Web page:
Australia’s birthrate* has plunged to a record low amid the Covid-19 pandemic, with Victoria leading the decline.
There were 294,369 births registered last year, down 11,463 births, or 3.7 per cent, from 2019, Australian Bureau of Statistics data reveals.
The total fertility rate* was 1.58 babies per woman, decreasing from 1.95 babies per woman in 2010.
Victoria, which had the longest lockdown during the pandemic, had the lowest birthrate, with 1.43 births per woman. There were 3846 fewer births in the state, a drop of 4.9 per cent. NSW dropped by 3330 births, down 3.4 per cent, while Queensland declined by 2279 births, a drop of 3.7 per cent.
South Australia fell by 952 births, down 4.9 per cent, Western Australia fell by 1090 births, down 3.3 per cent, and the ACT declined by 127 births, down 2 per cent.
“The record low total fertility rate can be attributed to fewer births and birth registrations in most jurisdictions* in a year marked by Covid-19 disruptions,” ABS demography director Beidar Cho said.
The Northern Territory and Tasmania were the only places where births increased.
For Australian women in general, the total fertility rate was 1.58 births per woman in 2020, but for Aboriginal and Torres Strait Islander women it was 2.25.
The nation’s birthrate has fallen slowly over the past 30 years, from 1.9 births per woman in 1990, as women have babies later in life.
The fall is most pronounced* in women aged 15 to 19, where the fertility rate dropped by nearly two-thirds to 7.8 per 1000 women. The fertility rate of women aged 20-24 also fell sharply.
However, the fertility rate of women aged 40-44 has almost tripled over that time to 15.2 per 1000 women. Women aged 30-34 continue to have the highest fertility rate, with 110 babies per 1000 women, followed by women aged 25-29, with 79.7 babies per 1000 women.
The long-term fall in fertility of younger mums, as well as the continued rise in fertility of older mums, reflected a shift towards women having children later in life, Ms Cho said.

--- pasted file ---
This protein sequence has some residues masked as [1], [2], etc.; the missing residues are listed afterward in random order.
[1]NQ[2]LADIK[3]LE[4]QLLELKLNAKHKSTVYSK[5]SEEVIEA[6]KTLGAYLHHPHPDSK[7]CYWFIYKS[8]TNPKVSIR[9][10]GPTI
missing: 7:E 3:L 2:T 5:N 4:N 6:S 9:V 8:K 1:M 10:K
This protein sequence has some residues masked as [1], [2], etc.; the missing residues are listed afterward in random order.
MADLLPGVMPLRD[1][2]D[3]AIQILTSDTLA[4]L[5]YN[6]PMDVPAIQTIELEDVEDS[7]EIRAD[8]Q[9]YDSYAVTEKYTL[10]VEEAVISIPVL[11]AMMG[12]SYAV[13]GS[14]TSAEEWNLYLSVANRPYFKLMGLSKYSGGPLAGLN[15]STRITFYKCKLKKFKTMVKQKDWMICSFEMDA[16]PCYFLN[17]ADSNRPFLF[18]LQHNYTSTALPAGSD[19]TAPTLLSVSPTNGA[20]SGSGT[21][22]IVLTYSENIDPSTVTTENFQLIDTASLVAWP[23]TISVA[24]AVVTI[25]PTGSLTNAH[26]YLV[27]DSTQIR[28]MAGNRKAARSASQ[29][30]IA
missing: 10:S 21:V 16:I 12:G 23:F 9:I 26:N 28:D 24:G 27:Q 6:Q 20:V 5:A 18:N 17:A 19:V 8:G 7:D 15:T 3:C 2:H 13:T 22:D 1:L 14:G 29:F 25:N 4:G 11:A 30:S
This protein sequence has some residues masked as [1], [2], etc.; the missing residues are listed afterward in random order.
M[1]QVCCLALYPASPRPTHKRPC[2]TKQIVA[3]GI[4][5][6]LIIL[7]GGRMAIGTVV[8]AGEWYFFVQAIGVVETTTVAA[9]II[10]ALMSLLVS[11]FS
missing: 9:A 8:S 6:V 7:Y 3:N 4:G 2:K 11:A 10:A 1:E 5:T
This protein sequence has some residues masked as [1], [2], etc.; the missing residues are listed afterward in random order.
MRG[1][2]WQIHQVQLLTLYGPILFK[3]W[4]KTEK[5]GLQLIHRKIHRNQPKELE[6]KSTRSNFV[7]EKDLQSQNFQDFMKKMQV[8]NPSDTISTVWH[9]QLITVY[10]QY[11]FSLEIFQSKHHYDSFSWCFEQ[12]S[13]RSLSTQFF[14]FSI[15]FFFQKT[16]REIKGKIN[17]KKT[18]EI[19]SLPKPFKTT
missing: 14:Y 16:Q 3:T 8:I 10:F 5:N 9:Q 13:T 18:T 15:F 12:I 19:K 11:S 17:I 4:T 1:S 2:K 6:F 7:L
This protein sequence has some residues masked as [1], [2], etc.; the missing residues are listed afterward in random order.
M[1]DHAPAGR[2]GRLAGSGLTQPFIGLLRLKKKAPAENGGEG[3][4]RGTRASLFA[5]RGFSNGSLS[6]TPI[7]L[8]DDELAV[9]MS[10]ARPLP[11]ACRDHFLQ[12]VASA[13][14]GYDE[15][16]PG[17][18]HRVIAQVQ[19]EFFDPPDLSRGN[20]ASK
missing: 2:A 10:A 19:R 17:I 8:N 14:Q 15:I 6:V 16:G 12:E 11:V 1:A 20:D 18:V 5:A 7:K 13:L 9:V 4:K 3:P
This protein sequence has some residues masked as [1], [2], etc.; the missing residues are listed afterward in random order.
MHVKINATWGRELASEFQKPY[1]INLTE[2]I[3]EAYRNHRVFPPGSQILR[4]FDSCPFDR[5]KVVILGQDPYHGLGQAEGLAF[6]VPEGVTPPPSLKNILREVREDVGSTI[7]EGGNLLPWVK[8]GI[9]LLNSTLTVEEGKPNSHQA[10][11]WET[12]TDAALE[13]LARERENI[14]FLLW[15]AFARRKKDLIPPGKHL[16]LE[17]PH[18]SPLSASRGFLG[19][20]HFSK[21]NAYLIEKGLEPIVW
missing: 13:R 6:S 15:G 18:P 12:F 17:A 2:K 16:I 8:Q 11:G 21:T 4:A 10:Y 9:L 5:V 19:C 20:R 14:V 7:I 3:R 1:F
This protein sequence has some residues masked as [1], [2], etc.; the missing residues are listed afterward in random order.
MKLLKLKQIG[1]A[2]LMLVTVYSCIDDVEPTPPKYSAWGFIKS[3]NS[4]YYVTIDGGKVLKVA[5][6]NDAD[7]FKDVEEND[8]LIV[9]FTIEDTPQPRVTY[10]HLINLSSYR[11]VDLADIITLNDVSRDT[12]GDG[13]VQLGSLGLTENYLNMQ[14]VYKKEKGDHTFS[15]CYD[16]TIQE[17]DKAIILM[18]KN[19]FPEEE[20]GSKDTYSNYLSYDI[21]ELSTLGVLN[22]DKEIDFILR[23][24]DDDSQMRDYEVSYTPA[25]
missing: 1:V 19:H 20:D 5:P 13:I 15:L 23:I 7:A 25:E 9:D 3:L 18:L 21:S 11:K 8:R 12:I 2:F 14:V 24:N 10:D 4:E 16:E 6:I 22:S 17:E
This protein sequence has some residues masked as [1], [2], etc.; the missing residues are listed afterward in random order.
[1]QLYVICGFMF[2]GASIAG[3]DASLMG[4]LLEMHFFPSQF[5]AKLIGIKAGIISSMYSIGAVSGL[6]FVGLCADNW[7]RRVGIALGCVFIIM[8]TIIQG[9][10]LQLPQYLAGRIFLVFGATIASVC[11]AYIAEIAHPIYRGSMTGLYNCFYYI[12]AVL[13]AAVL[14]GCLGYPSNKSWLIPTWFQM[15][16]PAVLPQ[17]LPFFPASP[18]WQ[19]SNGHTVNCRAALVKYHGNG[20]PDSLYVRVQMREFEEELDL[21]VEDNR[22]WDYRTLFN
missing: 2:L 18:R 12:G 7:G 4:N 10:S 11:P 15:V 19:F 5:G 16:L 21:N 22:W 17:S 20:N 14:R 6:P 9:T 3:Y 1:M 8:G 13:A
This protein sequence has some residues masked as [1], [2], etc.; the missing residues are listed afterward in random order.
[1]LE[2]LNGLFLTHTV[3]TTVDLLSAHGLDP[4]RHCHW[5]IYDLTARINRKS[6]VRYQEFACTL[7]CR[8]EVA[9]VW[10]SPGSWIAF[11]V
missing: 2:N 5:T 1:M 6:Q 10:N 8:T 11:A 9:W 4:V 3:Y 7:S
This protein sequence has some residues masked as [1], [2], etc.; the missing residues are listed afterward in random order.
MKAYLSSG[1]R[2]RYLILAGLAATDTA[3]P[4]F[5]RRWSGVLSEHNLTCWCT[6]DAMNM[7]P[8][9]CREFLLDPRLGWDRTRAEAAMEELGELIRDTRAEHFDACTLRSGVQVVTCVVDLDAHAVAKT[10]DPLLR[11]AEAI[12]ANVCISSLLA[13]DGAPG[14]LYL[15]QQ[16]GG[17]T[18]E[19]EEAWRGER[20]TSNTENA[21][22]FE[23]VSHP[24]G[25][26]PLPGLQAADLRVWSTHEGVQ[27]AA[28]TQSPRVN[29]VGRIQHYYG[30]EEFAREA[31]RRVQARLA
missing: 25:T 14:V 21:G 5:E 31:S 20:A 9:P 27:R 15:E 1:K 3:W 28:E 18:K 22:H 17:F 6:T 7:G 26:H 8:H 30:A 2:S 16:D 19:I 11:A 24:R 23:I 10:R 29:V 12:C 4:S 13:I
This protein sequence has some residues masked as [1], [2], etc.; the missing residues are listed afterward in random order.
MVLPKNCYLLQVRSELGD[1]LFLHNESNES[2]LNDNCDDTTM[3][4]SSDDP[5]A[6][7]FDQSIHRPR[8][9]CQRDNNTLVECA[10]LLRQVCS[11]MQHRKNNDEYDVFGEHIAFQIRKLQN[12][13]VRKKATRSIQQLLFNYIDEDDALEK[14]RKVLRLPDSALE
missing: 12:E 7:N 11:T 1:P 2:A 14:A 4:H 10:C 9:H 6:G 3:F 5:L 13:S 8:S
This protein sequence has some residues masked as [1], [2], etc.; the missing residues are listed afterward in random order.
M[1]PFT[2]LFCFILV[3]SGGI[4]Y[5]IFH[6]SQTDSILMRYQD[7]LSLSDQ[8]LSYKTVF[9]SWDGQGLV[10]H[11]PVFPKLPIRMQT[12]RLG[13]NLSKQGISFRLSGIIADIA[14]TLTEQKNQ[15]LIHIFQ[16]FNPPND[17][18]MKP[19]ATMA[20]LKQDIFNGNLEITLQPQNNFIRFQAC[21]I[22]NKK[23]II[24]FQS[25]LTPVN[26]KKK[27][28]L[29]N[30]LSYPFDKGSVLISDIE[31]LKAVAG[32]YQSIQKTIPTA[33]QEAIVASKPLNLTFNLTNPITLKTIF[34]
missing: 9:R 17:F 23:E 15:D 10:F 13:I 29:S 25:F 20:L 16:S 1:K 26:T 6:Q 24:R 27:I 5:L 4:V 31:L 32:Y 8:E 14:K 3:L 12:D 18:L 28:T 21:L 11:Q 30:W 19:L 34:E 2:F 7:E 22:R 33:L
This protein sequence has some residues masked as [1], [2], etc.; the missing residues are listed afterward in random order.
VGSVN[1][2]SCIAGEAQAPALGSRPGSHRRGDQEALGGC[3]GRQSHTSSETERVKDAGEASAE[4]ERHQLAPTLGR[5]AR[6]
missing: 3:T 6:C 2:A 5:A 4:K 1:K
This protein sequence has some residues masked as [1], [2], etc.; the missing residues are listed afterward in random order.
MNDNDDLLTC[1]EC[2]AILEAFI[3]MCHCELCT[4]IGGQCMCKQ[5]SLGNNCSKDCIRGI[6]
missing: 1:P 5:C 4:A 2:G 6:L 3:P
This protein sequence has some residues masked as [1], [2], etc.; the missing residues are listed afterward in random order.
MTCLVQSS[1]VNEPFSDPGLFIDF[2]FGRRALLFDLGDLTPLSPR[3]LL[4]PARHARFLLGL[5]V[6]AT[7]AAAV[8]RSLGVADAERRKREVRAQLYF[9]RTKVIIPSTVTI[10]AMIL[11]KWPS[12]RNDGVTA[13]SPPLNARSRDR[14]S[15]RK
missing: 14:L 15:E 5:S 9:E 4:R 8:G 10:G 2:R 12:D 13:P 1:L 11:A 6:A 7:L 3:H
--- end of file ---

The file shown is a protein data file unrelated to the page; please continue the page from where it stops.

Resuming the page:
Australian National University demographer Liz Allen told the ABC the decline in the average number of children being born per woman was a result of increased education and paid employment for women.
She said women were starting families later and consequently having fewer children, while there was also an increase in people choosing not to have children at all.
Meanwhile, billionaire Elon Musk has called on mankind to save civilisation by having more babies.
“There are not enough people. I can’t emphasise this enough; there are not enough people,” said the owner of Tesla and SpaceX, who has six children.
“One of the biggest risks to civilisation is rapidly declining birthrate.
“So many people, including smart people, think … the population is growing out of control. It’s completely the opposite.
“Please, look at the numbers. If people don’t have more children, civilisation is going to crumble.”
- birthrate/fertility rate: the number of babies born to each woman on average
- jurisdictions: areas, such as states
- pronounced: noticeable
- Which state recorded the biggest decline in births last year?
- Which were the only two areas where births increased last year?
- What was the overall fertility rate for Australian women last year?
- What was the overall fertility rate for Australian women in 1990?
- Which billionaire has called on mankind to have more babies to save civilisation?
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1. Create a Graph
Create a graph that shows the differences between the birthrates of each state of Australia.
Time: allow 20 minutes to complete this activity
Curriculum Links: English, Science
Do you agree with Elon Musk that people need to have more children? Write a list of reasons that support, or help to prove, your point of view.
Time: allow 15 minutes to complete this activity
Curriculum Links: English, Mathematics
Opener Up-Level It
Make a list of all the openers in the article. Pick three that repeat and see if you can replace them with another word, or shuffle the order of the sentence to bring a new opener to the front.
Don’t forget to re-read the sentence to make sure it still makes sense, and that it actually sounds better.